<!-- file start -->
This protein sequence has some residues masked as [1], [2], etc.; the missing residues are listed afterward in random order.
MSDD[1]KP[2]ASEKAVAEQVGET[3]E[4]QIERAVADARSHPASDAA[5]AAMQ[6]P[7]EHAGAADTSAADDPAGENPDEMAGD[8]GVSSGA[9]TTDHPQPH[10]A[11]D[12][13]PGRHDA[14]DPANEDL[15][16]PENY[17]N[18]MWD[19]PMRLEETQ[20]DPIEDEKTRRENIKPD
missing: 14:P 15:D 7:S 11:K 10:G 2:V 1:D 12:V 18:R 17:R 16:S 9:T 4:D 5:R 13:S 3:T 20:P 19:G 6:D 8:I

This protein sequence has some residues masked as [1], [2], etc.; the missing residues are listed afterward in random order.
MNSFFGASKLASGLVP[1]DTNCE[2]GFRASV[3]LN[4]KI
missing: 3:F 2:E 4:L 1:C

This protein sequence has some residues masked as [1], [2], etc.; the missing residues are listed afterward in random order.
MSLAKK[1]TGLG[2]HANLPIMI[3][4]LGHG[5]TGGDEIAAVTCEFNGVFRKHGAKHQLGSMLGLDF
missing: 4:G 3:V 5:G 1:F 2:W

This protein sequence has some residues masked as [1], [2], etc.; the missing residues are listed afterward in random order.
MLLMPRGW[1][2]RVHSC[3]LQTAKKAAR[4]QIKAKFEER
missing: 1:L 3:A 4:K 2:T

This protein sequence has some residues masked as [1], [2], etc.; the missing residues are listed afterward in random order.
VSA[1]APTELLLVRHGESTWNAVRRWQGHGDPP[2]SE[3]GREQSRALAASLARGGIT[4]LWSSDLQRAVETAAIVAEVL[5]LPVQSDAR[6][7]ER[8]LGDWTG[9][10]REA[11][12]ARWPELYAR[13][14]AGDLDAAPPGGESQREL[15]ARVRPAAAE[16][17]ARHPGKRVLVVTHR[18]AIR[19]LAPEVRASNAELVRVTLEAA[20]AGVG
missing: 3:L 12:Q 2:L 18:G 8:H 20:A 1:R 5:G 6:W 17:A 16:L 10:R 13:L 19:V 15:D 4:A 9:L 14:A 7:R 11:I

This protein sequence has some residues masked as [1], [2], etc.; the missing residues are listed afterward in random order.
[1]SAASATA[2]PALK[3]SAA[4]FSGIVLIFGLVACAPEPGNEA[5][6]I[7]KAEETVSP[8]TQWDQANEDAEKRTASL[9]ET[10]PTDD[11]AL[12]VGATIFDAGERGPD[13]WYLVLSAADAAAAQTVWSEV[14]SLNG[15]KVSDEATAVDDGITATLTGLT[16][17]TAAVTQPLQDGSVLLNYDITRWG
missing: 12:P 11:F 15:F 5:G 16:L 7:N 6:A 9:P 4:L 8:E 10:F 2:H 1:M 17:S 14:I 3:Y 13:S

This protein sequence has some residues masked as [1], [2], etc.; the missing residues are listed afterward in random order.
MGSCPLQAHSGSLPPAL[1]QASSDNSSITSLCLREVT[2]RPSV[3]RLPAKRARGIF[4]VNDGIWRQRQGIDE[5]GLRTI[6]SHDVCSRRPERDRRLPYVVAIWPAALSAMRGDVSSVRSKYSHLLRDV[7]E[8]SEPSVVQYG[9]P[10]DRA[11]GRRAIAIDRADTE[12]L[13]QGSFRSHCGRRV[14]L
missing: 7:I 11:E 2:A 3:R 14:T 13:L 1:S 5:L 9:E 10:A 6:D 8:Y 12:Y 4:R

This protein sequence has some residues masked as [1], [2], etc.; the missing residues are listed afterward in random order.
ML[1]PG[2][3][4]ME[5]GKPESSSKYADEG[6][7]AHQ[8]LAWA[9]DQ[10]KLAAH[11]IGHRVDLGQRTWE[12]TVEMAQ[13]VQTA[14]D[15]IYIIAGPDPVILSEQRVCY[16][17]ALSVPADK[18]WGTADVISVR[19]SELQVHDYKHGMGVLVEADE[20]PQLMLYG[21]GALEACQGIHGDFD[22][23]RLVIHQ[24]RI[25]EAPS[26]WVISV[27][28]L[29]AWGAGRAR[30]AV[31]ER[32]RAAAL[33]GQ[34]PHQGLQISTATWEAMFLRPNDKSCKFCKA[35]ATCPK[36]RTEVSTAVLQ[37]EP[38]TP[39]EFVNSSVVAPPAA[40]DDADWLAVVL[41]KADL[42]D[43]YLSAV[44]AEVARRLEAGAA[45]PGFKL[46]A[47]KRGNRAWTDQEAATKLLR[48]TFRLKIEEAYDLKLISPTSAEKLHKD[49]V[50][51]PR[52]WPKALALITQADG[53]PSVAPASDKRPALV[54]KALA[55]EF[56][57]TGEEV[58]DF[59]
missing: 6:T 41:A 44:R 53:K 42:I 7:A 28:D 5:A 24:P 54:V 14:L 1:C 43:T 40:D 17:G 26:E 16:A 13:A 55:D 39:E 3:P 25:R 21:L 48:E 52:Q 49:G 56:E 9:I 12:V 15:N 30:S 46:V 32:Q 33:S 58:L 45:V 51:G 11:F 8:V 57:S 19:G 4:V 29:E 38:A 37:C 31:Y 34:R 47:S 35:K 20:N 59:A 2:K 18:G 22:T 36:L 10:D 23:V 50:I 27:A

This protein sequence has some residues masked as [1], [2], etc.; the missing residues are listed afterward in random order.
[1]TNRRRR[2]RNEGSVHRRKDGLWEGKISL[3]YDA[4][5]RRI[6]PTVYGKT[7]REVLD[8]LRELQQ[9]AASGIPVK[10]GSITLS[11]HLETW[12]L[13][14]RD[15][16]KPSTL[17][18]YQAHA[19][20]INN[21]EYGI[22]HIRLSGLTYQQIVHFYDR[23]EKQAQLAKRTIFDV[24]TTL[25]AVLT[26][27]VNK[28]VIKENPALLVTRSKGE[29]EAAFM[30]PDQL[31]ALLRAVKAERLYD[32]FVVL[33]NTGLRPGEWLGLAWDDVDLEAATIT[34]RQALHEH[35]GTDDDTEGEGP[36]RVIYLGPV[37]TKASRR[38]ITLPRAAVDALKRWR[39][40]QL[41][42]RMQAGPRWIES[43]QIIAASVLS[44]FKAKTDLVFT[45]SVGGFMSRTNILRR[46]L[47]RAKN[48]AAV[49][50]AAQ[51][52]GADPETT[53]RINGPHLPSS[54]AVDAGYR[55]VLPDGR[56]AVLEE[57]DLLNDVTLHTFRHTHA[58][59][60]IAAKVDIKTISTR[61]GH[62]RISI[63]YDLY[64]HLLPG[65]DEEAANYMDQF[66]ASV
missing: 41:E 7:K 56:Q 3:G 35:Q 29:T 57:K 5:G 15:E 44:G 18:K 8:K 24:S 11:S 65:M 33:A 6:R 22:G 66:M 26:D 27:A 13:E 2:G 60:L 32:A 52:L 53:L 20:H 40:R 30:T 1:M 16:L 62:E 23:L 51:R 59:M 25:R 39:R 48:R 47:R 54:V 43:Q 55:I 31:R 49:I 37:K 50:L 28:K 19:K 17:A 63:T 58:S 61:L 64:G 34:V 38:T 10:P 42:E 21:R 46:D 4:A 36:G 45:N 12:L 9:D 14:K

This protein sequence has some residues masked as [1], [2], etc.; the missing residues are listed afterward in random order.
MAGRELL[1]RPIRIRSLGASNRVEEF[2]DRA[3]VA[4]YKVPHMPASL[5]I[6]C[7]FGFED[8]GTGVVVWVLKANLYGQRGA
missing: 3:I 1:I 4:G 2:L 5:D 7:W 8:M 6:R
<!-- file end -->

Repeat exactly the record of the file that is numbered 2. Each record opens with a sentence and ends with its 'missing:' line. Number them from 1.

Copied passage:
This protein sequence has some residues masked as [1], [2], etc.; the missing residues are listed afterward in random order.
MNSFFGASKLASGLVP[1]DTNCE[2]GFRASV[3]LN[4]KI
missing: 3:F 2:E 4:L 1:C